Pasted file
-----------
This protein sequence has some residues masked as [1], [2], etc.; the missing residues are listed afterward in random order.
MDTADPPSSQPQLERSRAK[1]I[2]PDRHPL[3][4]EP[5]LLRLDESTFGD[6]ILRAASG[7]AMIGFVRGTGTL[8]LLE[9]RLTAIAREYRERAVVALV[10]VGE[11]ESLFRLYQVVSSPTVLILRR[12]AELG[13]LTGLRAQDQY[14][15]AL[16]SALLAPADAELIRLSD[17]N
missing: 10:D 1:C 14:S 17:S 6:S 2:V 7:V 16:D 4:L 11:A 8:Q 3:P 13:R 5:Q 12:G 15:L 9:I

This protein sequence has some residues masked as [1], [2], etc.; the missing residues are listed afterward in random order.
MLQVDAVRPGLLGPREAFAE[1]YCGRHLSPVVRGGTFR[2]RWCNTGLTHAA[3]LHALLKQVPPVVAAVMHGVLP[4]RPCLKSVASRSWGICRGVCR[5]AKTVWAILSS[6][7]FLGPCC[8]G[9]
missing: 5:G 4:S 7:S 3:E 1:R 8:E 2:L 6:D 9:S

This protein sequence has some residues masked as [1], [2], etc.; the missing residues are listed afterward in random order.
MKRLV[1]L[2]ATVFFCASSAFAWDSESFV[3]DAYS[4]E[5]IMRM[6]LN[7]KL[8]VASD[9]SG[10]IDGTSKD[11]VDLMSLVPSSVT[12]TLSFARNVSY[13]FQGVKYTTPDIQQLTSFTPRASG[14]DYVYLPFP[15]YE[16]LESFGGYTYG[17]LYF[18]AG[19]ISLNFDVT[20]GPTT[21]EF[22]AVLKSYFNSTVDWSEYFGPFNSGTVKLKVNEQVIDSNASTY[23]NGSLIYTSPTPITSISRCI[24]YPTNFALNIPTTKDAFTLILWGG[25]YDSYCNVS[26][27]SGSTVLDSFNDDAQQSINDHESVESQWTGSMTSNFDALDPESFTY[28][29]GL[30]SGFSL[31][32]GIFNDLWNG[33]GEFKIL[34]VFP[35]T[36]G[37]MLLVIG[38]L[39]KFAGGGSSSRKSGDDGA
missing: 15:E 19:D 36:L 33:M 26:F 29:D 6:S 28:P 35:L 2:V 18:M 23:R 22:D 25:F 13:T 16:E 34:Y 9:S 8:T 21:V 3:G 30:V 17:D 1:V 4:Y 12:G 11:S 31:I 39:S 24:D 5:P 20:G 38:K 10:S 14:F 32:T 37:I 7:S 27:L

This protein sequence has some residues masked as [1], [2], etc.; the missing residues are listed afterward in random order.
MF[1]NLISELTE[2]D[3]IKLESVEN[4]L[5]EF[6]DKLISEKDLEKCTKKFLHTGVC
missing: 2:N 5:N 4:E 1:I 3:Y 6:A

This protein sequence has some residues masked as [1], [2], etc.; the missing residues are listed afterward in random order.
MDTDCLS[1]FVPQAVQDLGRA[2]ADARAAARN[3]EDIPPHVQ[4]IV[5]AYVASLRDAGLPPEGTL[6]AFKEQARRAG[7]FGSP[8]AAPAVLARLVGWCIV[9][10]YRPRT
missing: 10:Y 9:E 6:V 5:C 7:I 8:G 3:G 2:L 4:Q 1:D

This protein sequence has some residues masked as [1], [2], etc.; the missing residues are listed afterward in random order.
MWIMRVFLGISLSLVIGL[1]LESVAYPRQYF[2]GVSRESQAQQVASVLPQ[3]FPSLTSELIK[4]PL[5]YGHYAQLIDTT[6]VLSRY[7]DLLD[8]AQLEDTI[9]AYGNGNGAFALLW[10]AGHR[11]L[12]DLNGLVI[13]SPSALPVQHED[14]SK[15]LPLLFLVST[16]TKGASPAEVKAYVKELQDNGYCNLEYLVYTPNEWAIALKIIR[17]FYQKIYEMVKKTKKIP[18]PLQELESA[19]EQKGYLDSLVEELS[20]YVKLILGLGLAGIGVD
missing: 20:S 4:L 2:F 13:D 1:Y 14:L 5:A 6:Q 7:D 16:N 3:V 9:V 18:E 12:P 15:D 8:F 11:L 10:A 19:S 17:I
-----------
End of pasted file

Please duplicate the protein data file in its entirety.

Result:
This protein sequence has some residues masked as [1], [2], etc.; the missing residues are listed afterward in random order.
MDTADPPSSQPQLERSRAK[1]I[2]PDRHPL[3][4]EP[5]LLRLDESTFGD[6]ILRAASG[7]AMIGFVRGTGTL[8]LLE[9]RLTAIAREYRERAVVALV[10]VGE[11]ESLFRLYQVVSSPTVLILRR[12]AELG[13]LTGLRAQDQY[14][15]AL[16]SALLAPADAELIRLSD[17]N
missing: 10:D 1:C 14:S 17:S 6:S 2:V 7:V 16:D 4:L 11:A 8:Q 3:P 13:R 5:Q 12:G 15:L 9:I

This protein sequence has some residues masked as [1], [2], etc.; the missing residues are listed afterward in random order.
MLQVDAVRPGLLGPREAFAE[1]YCGRHLSPVVRGGTFR[2]RWCNTGLTHAA[3]LHALLKQVPPVVAAVMHGVLP[4]RPCLKSVASRSWGICRGVCR[5]AKTVWAILSS[6][7]FLGPCC[8]G[9]
missing: 5:G 4:S 7:S 3:E 1:R 8:E 2:L 6:D 9:S

This protein sequence has some residues masked as [1], [2], etc.; the missing residues are listed afterward in random order.
MKRLV[1]L[2]ATVFFCASSAFAWDSESFV[3]DAYS[4]E[5]IMRM[6]LN[7]KL[8]VASD[9]SG[10]IDGTSKD[11]VDLMSLVPSSVT[12]TLSFARNVSY[13]FQGVKYTTPDIQQLTSFTPRASG[14]DYVYLPFP[15]YE[16]LESFGGYTYG[17]LYF[18]AG[19]ISLNFDVT[20]GPTT[21]EF[22]AVLKSYFNSTVDWSEYFGPFNSGTVKLKVNEQVIDSNASTY[23]NGSLIYTSPTPITSISRCI[24]YPTNFALNIPTTKDAFTLILWGG[25]YDSYCNVS[26][27]SGSTVLDSFNDDAQQSINDHESVESQWTGSMTSNFDALDPESFTY[28][29]GL[30]SGFSL[31][32]GIFNDLWNG[33]GEFKIL[34]VFP[35]T[36]G[37]MLLVIG[38]L[39]KFAGGGSSSRKSGDDGA
missing: 15:E 19:D 36:L 33:M 26:F 29:D 6:S 28:P 35:L 2:V 18:M 23:R 22:D 25:F 13:T 16:E 34:Y 9:S 8:T 21:V 3:G 30:V 17:D 1:V 4:Y 12:G 11:S 31:I 39:S 24:D 5:P 20:G 38:K 10:S 14:F 32:T 37:I 7:S 27:L

This protein sequence has some residues masked as [1], [2], etc.; the missing residues are listed afterward in random order.
MF[1]NLISELTE[2]D[3]IKLESVEN[4]L[5]EF[6]DKLISEKDLEKCTKKFLHTGVC
missing: 2:N 5:N 4:E 1:I 3:Y 6:A

This protein sequence has some residues masked as [1], [2], etc.; the missing residues are listed afterward in random order.
MDTDCLS[1]FVPQAVQDLGRA[2]ADARAAARN[3]EDIPPHVQ[4]IV[5]AYVASLRDAGLPPEGTL[6]AFKEQARRAG[7]FGSP[8]AAPAVLARLVGWCIV[9][10]YRPRT
missing: 10:Y 9:E 6:V 5:C 7:I 8:G 3:G 2:L 4:Q 1:D

This protein sequence has some residues masked as [1], [2], etc.; the missing residues are listed afterward in random order.
MWIMRVFLGISLSLVIGL[1]LESVAYPRQYF[2]GVSRESQAQQVASVLPQ[3]FPSLTSELIK[4]PL[5]YGHYAQLIDTT[6]VLSRY[7]DLLD[8]AQLEDTI[9]AYGNGNGAFALLW[10]AGHR[11]L[12]DLNGLVI[13]SPSALPVQHED[14]SK[15]LPLLFLVST[16]TKGASPAEVKAYVKELQDNGYCNLEYLVYTPNEWAIALKIIR[17]FYQKIYEMVKKTKKIP[18]PLQELESA[19]EQKGYLDSLVEELS[20]YVKLILGLGLAGIGVD
missing: 20:S 4:L 2:F 13:D 1:Y 14:L 5:A 6:Q 7:D 16:N 3:V 9:V 18:E 12:P 15:D 8:F 11:L 10:A 19:S 17:I